Synopses & Reviews
At an obscure South Carolina nursing home, a lost world reemerges as a disabled elderly woman undergoes newfangled brain-restoration procedures and begins to explore her environment with the assistance of strap-on robot legs. At a deluxe medical spa on a nameless Caribbean island, a middle-aged woman hopes to revitalize her fading youth with grotesque rejuvenating therapies that combine cutting-edge medical technologies with holistic approaches and the pseudo-religious dogma of Zen-infused self-help. And in a rinky-dink mill town, an adolescent girl is unexpectedly inspired by the ravings and miraculous levitation of her fundamentalist friend's weird grandmother. These are only a few of the scenarios readers encounter in Julia Elliott's debut collection The Wilds. In her genre-bending stories, Elliott blends Southern gothic strangeness with dystopian absurdities, sci-fi speculations with fairy-tale transformations. Teetering between the ridiculous and the sublime, Elliott's language-driven fiction uses outlandish tropes to capture poignant moments in her humble characters' lives. Without abandoning the tenets of classic storytelling, Elliott revels in lush lyricism, dark humor, and experimental play.
*Kirkus names The Wilds one of the best books of the year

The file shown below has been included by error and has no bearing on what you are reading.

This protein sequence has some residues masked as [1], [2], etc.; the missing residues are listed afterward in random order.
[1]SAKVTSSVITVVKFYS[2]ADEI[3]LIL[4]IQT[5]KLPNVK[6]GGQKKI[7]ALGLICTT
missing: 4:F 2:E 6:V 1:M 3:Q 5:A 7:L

*BuzzFeed Books names The Wilds one of the 24 Best Fiction Books of 2014
*The Wilds is on Book Riot's Best of 2014 list
*The Wilds is a New York Times Editors' Choice
*The Wilds chosen by Electric Literature as one of the best short story collections of 2014
"Elliott makes us hear contemporary English in a new way."
The New York Times Book Review
"Remarkable . . . [Elliott's] dark, modern spin on Southern Gothic creates tales that surprise, shock, and sharply depict vice and virtue."
Publishers Weekly, starred review
"Robots may search for love, but theres nothing wilder than human nature in this genre-bending short story collection from debut writer Elliott . . . This book will take you to places you never dreamed of going and aren't quite sure you want to stay, but you won't regret the journey."
"Humans, robots, and humans with robotic limbs pine for carnal satisfaction in Elliotts impressively inventive, often macabre collection, animated by her characters outsize appetites for sex, knowledge, faith, and kindness."
"This is wacky, bizarre content, but with a nice dose of realism even in the most absurd points. If you like Karen Russell, this is a good choice for you."
"[Elliott's] work is unique and haunting, often drifting into apocalyptic and dystopian territory, but in many ways rooted in reality. I could not turn away from her tales. At the end of my time with The Wilds, I was completely devoted to Elliotts dark depictions of the world.
"Elliotts inventive first collection is replete with robotic limbs and levitation but also grit and force. A dark piece of magic that glows in the reading."
"Often using dystopian and fantasy elements, Elliotts writing is imaginative, her characters are often strange, and the whole collection is a dark treat you simply cant put down."
"Part whimsical fairy tale, part technological exploration, fused with biological ruminations you wont be disappointed by this vivid collection."
True Reader Reviews
Readers who grew up loving that fizzy, edge-of-the-lake feeling of diving into a tale will adore Julia Elliott's The Wilds. Elliott's worlds are fully imagined and wholly immersive; her sentences unfurl in the most surprising and glorious ways. These are tantalizingly strange, eerie and funny and unpredictable tales of transformation.”